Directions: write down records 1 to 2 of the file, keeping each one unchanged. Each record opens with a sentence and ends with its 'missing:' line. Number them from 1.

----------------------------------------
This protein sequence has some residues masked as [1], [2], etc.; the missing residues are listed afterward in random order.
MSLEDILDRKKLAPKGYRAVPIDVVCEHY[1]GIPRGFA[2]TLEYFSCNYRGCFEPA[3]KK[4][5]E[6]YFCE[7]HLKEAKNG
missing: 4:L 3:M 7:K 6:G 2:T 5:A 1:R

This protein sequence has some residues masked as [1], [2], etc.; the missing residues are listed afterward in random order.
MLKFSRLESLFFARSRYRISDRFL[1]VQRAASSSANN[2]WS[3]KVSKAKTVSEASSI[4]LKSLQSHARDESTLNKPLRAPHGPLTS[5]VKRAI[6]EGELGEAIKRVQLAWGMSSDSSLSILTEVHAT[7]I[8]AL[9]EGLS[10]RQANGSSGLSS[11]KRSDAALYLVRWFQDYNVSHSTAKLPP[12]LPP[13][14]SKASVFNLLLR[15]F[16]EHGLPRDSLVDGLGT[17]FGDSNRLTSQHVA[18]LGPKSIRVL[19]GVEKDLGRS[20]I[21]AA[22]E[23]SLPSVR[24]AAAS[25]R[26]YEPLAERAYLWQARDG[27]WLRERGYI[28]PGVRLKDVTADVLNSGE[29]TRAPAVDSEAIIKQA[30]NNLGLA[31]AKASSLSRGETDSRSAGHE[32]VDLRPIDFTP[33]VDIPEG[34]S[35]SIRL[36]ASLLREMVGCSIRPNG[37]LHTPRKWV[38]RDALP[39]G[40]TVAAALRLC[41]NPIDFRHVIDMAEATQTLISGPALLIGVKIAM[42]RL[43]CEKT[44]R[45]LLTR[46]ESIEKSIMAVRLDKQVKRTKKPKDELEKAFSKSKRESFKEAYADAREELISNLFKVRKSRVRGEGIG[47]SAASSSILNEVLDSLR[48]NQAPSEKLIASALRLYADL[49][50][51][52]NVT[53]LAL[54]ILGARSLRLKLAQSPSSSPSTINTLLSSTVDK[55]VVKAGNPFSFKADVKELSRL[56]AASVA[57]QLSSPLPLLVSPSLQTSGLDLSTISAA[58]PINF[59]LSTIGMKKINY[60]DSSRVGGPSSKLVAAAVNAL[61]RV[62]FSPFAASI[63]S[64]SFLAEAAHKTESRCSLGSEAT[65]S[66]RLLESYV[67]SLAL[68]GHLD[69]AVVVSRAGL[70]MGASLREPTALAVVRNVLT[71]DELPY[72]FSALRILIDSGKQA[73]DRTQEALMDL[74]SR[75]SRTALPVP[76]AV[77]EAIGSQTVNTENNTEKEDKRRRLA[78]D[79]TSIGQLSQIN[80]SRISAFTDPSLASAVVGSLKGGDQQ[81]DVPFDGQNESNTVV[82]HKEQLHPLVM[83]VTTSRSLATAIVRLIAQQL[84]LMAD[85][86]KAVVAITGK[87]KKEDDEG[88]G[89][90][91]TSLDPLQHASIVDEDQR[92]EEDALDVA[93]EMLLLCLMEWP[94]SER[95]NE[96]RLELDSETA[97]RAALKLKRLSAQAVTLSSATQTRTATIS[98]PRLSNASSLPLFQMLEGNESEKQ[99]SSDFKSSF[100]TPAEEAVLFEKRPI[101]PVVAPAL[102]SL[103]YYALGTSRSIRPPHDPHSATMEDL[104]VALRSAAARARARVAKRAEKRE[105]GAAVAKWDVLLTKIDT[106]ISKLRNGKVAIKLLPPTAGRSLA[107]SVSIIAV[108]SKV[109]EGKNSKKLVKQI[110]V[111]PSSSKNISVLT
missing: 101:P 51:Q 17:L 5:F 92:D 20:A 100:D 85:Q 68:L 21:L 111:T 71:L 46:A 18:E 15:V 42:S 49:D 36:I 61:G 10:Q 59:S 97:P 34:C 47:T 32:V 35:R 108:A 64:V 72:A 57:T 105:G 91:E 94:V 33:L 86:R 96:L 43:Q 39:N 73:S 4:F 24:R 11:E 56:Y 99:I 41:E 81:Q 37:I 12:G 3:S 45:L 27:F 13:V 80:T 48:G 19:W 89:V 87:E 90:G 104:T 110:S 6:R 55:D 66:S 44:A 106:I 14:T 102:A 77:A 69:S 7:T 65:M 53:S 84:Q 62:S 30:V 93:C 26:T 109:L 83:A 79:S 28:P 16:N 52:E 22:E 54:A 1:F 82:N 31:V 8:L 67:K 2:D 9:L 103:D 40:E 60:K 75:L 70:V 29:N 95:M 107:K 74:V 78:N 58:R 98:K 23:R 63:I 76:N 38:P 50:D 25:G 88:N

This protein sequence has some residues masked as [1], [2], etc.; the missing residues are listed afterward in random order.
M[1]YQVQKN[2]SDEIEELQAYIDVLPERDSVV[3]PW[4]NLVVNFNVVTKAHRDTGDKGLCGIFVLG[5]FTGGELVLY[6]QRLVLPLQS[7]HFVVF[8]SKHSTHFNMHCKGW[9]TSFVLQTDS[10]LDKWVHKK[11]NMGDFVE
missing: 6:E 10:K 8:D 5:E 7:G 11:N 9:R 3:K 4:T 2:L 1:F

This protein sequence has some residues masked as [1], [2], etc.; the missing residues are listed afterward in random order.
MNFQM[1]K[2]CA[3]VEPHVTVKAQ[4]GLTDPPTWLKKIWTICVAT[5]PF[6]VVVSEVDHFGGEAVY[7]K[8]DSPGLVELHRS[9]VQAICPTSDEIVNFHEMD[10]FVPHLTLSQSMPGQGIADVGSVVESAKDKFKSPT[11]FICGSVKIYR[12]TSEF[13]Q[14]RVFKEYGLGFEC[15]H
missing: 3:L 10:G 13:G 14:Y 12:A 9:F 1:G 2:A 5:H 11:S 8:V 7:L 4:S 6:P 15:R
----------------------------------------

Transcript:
This protein sequence has some residues masked as [1], [2], etc.; the missing residues are listed afterward in random order.
MSLEDILDRKKLAPKGYRAVPIDVVCEHY[1]GIPRGFA[2]TLEYFSCNYRGCFEPA[3]KK[4][5]E[6]YFCE[7]HLKEAKNG
missing: 4:L 3:M 7:K 6:G 2:T 5:A 1:R

This protein sequence has some residues masked as [1], [2], etc.; the missing residues are listed afterward in random order.
MLKFSRLESLFFARSRYRISDRFL[1]VQRAASSSANN[2]WS[3]KVSKAKTVSEASSI[4]LKSLQSHARDESTLNKPLRAPHGPLTS[5]VKRAI[6]EGELGEAIKRVQLAWGMSSDSSLSILTEVHAT[7]I[8]AL[9]EGLS[10]RQANGSSGLSS[11]KRSDAALYLVRWFQDYNVSHSTAKLPP[12]LPP[13][14]SKASVFNLLLR[15]F[16]EHGLPRDSLVDGLGT[17]FGDSNRLTSQHVA[18]LGPKSIRVL[19]GVEKDLGRS[20]I[21]AA[22]E[23]SLPSVR[24]AAAS[25]R[26]YEPLAERAYLWQARDG[27]WLRERGYI[28]PGVRLKDVTADVLNSGE[29]TRAPAVDSEAIIKQA[30]NNLGLA[31]AKASSLSRGETDSRSAGHE[32]VDLRPIDFTP[33]VDIPEG[34]S[35]SIRL[36]ASLLREMVGCSIRPNG[37]LHTPRKWV[38]RDALP[39]G[40]TVAAALRLC[41]NPIDFRHVIDMAEATQTLISGPALLIGVKIAM[42]RL[43]CEKT[44]R[45]LLTR[46]ESIEKSIMAVRLDKQVKRTKKPKDELEKAFSKSKRESFKEAYADAREELISNLFKVRKSRVRGEGIG[47]SAASSSILNEVLDSLR[48]NQAPSEKLIASALRLYADL[49][50][51][52]NVT[53]LAL[54]ILGARSLRLKLAQSPSSSPSTINTLLSSTVDK[55]VVKAGNPFSFKADVKELSRL[56]AASVA[57]QLSSPLPLLVSPSLQTSGLDLSTISAA[58]PINF[59]LSTIGMKKINY[60]DSSRVGGPSSKLVAAAVNAL[61]RV[62]FSPFAASI[63]S[64]SFLAEAAHKTESRCSLGSEAT[65]S[66]RLLESYV[67]SLAL[68]GHLD[69]AVVVSRAGL[70]MGASLREPTALAVVRNVLT[71]DELPY[72]FSALRILIDSGKQA[73]DRTQEALMDL[74]SR[75]SRTALPVP[76]AV[77]EAIGSQTVNTENNTEKEDKRRRLA[78]D[79]TSIGQLSQIN[80]SRISAFTDPSLASAVVGSLKGGDQQ[81]DVPFDGQNESNTVV[82]HKEQLHPLVM[83]VTTSRSLATAIVRLIAQQL[84]LMAD[85][86]KAVVAITGK[87]KKEDDEG[88]G[89][90][91]TSLDPLQHASIVDEDQR[92]EEDALDVA[93]EMLLLCLMEWP[94]SER[95]NE[96]RLELDSETA[97]RAALKLKRLSAQAVTLSSATQTRTATIS[98]PRLSNASSLPLFQMLEGNESEKQ[99]SSDFKSSF[100]TPAEEAVLFEKRPI[101]PVVAPAL[102]SL[103]YYALGTSRSIRPPHDPHSATMEDL[104]VALRSAAARARARVAKRAEKRE[105]GAAVAKWDVLLTKIDT[106]ISKLRNGKVAIKLLPPTAGRSLA[107]SVSIIAV[108]SKV[109]EGKNSKKLVKQI[110]V[111]PSSSKNISVLT
missing: 101:P 51:Q 17:L 5:F 92:D 20:A 100:D 85:Q 68:L 21:L 111:T 71:L 46:A 18:E 15:V 42:S 49:D 36:I 61:G 10:Q 59:S 97:P 34:C 47:T 32:V 35:R 108:A 64:V 72:A 57:T 105:G 91:E 94:V 33:L 86:R 96:L 43:Q 39:N 73:S 4:F 24:R 11:E 56:Y 99:I 41:E 81:Q 37:I 12:G 3:S 45:L 27:F 13:V 80:T 48:G 19:W 89:V 87:E 90:G 104:T 110:S 6:R 55:D 66:S 44:A 106:I 14:T 102:A 77:A 69:S 7:T 65:M 53:S 84:Q 62:S 30:V 93:C 26:T 109:L 83:A 79:S 28:P 16:N 52:E 22:E 54:A 1:F 82:N 31:V 8:L 67:K 2:D 9:L 103:D 40:E 60:K 75:L 70:V 29:N 95:M 107:K 74:V 78:N 58:R 98:K 23:R 63:I 76:N 38:P 50:D 25:G 88:N